1004. Hospital workers’ “real-time” explanations for their non-compliance with hand hygiene guidelines: application of a theoretical framework for behaviour change
Session: Poster Abstract Session: Hand Hygiene 2012
Friday, October 19, 2012
Room: SDCC Poster Hall F-H
Background:

Use of behavioural theory to understand healthcare workers’ (HCWs’) explanations for poor hand hygiene compliance is limited. Previous studies have not examined HCWs’ explanations in “real time” (i.e. shortly after the observed behaviour). This study examined HCWs’ “real time” explanations of non-compliance, using behavioural theory. 

Methods:

During a hand hygiene intervention trial, HCWs were directly observed and asked to explain episodes of non-compliance. Explanations were coded into domains using a behavioural theory framework (the Theory Domains Framework) and further subdivided into themes.

Results:

A total of 207 explanations were coded into domains: 87 (42%) as ‘Memory/Attention/Decision Making’, 55 (26%) as ‘Knowledge’ and 18 (9%) as ‘Environmental Context/Resources’; 16 explanations (8%) were coded into other domains and 31 (15%) could not be coded. Within ‘Memory/Attention/Decision-Making’, three themes were identified: memory (n=40) ; loss of concentration (n=29) and distraction by interruptions (n=23). Within ‘Knowledge’, HCWs demonstrated ignorance of indications for hand-hygiene specifically around wearing gloves (n=18), and environmental contacts (n=17). Two themes were identified within ‘Environmental Context/Resources’: workload, and lack of resources (n=15).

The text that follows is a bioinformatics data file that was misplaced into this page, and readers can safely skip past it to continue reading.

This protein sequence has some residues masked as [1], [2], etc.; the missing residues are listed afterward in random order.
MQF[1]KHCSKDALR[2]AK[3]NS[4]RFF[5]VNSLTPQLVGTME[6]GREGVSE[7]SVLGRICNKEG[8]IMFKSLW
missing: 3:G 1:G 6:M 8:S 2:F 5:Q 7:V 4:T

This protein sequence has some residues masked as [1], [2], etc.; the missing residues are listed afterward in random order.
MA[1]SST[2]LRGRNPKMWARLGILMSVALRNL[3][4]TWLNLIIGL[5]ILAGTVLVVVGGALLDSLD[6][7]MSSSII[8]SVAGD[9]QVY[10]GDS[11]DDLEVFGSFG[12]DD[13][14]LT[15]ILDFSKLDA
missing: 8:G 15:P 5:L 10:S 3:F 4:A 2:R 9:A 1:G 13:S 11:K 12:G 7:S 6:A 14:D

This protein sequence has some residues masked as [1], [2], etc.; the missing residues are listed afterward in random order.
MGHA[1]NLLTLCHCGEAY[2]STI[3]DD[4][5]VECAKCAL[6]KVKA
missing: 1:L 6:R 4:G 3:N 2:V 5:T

Conclusion:

Behavioural domains most commonly associated with poor hand hygiene compliance were ‘Memory/Attention/Decision Making’, ‘Knowledge’ and ‘Environmental Context’. Hand hygiene interventions should target conscious decision making and automatic processes as well as more conscious processes. These findings may not generalise to other settings or contexts, but the method of recording explanations for non-compliance in “real time” and coding these with a behavioural framework provides a theoretically coherent way to design hand hygiene interventions.

Christopher Fuller1, Sarah Besser2, Joanne Savage1, John McAteer3, Susan Michie1 and Sheldon Stone1, (1)University College London, London, United Kingdom, (2)King's College London, London, United Kingdom, (3)MRC Edinburgh, Edinburgh, United Kingdom

Disclosures:

C. Fuller, None

S. Besser, None

J. Savage, None

J. McAteer, None

S. Michie, None

S. Stone, GOJO industries: Received research support funding from GOJO industries, Research support

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